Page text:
The empty theatre was the realm of darkness and ghosts, the space of the «black box» appeared to be both empty and full of memories. This allowed the character to «replay» the other times, digging out from his memory fragments of the past and finding the way to the beyond of his own experience which enabled him to once again «take a drink» from the source of his art. This metaphor is central to Josef Nadj’s new staging
Myriam Bloedé
The work consists of many stages, yet I don’t have a tightly ordered scenario. Working with literature I read everything that has been written by and about the author. Schulz didn’t’t write much. On the contrary Antonin Artaud of whom I’m going to make a play wrote abundantly. But the plan of the production will be ready no sooner than I read everything I can find. I like roving through the labyrinth of footnotes and comments and I never do a scenic version of just one particular work. My first ‘literary’ production – Georg Buchner’s Woyzeck – was the most literal translation of the original literary source into the language of the choreographic theatre. But even in that case the storyline of Buchner’s play was not the framework that needed to be coated with theatrical flesh but merely a launch pad for starting off my fantasies. <...>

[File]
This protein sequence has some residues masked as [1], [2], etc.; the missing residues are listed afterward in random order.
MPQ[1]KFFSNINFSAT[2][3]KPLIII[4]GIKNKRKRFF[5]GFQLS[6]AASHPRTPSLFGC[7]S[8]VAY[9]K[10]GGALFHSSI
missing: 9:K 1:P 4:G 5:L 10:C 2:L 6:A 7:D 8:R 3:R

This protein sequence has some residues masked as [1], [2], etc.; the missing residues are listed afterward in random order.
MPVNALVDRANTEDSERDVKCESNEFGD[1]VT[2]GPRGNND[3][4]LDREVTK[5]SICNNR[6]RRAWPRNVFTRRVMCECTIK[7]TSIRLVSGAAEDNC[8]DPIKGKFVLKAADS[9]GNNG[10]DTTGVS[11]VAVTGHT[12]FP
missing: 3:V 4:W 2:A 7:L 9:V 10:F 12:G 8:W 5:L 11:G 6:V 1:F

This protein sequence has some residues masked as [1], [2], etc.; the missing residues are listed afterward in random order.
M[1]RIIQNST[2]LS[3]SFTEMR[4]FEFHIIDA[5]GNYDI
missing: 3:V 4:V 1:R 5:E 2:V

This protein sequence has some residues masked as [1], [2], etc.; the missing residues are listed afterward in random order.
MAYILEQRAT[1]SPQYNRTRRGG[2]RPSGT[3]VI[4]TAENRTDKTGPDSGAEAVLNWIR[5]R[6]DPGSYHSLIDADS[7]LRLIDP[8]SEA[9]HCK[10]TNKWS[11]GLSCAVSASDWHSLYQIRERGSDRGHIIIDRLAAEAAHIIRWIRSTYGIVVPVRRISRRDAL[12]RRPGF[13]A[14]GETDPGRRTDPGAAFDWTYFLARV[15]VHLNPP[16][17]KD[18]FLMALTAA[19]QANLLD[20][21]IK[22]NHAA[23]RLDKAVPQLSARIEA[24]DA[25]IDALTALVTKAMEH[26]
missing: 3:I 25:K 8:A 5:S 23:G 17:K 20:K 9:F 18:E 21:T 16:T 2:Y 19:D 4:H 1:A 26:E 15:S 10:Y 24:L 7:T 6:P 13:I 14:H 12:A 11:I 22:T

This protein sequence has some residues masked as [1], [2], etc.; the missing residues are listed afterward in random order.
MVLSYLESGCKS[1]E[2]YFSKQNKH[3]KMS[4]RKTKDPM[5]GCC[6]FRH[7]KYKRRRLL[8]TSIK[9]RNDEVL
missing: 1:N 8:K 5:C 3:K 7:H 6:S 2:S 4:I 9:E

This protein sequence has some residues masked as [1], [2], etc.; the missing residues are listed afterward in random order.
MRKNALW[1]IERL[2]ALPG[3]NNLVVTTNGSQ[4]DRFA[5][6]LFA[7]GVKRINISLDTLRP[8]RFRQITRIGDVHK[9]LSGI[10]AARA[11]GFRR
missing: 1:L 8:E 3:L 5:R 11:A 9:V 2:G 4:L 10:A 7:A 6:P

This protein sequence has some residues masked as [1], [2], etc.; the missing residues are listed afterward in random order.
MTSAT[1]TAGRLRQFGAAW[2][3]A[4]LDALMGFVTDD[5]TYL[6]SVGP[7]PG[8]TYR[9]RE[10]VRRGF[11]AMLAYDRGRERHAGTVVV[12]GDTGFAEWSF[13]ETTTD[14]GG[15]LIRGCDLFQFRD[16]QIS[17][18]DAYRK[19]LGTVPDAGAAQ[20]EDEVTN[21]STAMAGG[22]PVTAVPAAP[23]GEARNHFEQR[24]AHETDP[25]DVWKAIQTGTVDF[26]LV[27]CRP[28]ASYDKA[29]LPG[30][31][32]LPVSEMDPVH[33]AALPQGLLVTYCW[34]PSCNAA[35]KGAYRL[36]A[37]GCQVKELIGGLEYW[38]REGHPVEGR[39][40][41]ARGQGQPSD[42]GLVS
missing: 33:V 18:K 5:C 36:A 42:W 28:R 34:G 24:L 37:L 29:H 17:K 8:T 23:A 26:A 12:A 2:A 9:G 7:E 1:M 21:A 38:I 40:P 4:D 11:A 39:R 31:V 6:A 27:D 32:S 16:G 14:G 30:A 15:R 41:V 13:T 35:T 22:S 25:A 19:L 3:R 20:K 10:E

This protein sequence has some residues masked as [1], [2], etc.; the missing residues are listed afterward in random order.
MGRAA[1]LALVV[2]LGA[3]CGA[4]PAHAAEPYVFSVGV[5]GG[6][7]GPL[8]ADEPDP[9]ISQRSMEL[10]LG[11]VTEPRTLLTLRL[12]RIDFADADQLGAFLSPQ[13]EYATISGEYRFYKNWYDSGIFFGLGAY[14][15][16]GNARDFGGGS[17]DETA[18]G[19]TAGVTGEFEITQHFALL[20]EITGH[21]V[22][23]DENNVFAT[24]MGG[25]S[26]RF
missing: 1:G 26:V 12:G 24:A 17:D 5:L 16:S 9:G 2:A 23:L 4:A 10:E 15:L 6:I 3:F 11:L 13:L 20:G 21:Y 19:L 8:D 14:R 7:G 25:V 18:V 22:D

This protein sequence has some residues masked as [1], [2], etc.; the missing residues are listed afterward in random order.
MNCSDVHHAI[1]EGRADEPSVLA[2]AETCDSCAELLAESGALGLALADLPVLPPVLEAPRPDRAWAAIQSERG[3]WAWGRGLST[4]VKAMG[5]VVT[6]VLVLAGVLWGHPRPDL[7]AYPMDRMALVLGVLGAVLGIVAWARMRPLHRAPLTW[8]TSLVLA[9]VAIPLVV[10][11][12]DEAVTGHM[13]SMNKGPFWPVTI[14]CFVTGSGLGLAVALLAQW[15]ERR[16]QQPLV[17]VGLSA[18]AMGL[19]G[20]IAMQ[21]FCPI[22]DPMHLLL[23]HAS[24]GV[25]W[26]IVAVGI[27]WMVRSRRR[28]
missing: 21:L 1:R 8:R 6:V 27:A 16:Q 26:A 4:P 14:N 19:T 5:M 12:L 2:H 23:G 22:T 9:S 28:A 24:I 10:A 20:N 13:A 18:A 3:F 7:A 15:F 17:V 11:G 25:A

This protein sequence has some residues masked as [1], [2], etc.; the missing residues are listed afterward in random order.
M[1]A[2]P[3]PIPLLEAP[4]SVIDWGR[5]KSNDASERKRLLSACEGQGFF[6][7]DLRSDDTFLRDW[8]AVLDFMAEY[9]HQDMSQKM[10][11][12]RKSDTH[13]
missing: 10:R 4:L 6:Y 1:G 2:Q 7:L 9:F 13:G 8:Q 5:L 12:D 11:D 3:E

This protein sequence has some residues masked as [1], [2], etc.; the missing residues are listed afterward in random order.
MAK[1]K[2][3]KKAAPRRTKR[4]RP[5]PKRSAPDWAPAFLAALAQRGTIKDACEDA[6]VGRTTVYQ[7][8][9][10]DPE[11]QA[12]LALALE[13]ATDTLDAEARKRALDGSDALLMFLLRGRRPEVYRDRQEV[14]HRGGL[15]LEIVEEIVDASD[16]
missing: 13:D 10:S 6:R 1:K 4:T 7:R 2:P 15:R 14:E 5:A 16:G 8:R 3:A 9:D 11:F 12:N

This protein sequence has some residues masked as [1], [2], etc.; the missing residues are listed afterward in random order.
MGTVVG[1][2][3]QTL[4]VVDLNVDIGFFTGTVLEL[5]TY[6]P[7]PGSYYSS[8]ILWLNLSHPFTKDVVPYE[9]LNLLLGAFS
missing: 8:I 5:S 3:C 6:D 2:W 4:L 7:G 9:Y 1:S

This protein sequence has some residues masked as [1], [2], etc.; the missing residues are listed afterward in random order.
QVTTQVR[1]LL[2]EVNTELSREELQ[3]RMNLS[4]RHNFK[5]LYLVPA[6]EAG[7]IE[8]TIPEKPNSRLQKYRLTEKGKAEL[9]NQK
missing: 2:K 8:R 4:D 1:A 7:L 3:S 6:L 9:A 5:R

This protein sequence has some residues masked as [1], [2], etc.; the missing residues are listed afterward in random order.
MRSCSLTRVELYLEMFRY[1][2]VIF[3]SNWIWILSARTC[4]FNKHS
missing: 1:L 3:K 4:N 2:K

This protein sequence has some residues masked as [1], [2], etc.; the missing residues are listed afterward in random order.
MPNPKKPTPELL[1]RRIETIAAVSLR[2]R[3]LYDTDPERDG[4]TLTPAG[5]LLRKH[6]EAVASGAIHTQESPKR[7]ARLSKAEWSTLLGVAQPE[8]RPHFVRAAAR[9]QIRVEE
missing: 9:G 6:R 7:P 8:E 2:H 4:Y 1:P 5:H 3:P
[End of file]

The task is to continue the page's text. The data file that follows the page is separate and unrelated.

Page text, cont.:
A drama theatre lacks the variety of forms one finds in dance. It seems that this theatre is just naturally tired and worn out. Or maybe this is the implication of the modern theatre being fed up with the narrative. Nothing like this happens in dance. It is always a free flight of image.